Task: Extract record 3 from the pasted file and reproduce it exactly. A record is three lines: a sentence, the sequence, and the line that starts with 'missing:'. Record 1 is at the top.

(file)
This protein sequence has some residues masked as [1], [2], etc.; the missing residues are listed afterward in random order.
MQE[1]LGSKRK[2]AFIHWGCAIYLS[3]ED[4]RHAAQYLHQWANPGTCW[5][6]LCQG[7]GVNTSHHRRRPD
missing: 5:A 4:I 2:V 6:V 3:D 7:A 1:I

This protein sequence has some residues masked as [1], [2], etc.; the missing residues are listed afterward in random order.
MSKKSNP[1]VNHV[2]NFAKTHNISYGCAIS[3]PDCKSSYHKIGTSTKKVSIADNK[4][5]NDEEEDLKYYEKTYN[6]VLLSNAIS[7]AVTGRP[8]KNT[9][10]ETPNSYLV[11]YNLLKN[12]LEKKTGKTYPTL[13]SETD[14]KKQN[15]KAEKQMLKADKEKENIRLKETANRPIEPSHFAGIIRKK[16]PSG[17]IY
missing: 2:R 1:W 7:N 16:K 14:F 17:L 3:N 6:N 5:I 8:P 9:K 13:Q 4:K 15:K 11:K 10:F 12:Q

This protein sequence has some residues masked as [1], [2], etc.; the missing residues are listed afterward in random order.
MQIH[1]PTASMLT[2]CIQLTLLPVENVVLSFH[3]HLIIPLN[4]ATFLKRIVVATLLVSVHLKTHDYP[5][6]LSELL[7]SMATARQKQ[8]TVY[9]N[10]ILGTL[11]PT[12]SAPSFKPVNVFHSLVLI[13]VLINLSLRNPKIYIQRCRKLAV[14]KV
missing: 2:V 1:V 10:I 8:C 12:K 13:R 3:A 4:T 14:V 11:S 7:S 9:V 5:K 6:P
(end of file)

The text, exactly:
This protein sequence has some residues masked as [1], [2], etc.; the missing residues are listed afterward in random order.
MQIH[1]PTASMLT[2]CIQLTLLPVENVVLSFH[3]HLIIPLN[4]ATFLKRIVVATLLVSVHLKTHDYP[5][6]LSELL[7]SMATARQKQ[8]TVY[9]N[10]ILGTL[11]PT[12]SAPSFKPVNVFHSLVLI[13]VLINLSLRNPKIYIQRCRKLAV[14]KV
missing: 2:V 1:V 10:I 8:C 12:K 13:R 3:A 4:T 14:V 11:S 7:S 9:V 5:K 6:P